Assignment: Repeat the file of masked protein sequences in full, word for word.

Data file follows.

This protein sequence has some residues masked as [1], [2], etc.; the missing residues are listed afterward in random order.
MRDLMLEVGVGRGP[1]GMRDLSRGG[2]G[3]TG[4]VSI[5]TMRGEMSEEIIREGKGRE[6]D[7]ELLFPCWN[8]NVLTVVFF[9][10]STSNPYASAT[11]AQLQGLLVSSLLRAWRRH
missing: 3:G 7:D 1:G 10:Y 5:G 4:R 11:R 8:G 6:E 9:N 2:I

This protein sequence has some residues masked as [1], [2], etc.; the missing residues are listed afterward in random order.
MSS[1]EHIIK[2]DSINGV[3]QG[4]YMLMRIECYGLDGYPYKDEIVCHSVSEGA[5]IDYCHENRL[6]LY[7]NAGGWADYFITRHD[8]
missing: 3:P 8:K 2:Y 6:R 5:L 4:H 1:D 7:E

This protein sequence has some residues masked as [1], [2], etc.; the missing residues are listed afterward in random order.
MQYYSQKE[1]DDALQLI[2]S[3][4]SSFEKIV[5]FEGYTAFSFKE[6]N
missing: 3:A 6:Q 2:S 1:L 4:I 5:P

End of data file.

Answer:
This protein sequence has some residues masked as [1], [2], etc.; the missing residues are listed afterward in random order.
MRDLMLEVGVGRGP[1]GMRDLSRGG[2]G[3]TG[4]VSI[5]TMRGEMSEEIIREGKGRE[6]D[7]ELLFPCWN[8]NVLTVVFF[9][10]STSNPYASAT[11]AQLQGLLVSSLLRAWRRH
missing: 3:G 7:D 1:G 10:Y 5:G 4:R 11:R 8:G 6:E 9:N 2:I

This protein sequence has some residues masked as [1], [2], etc.; the missing residues are listed afterward in random order.
MSS[1]EHIIK[2]DSINGV[3]QG[4]YMLMRIECYGLDGYPYKDEIVCHSVSEGA[5]IDYCHENRL[6]LY[7]NAGGWADYFITRHD[8]
missing: 3:P 8:K 2:Y 6:R 5:L 4:H 1:D 7:E

This protein sequence has some residues masked as [1], [2], etc.; the missing residues are listed afterward in random order.
MQYYSQKE[1]DDALQLI[2]S[3][4]SSFEKIV[5]FEGYTAFSFKE[6]N
missing: 3:A 6:Q 2:S 1:L 4:I 5:P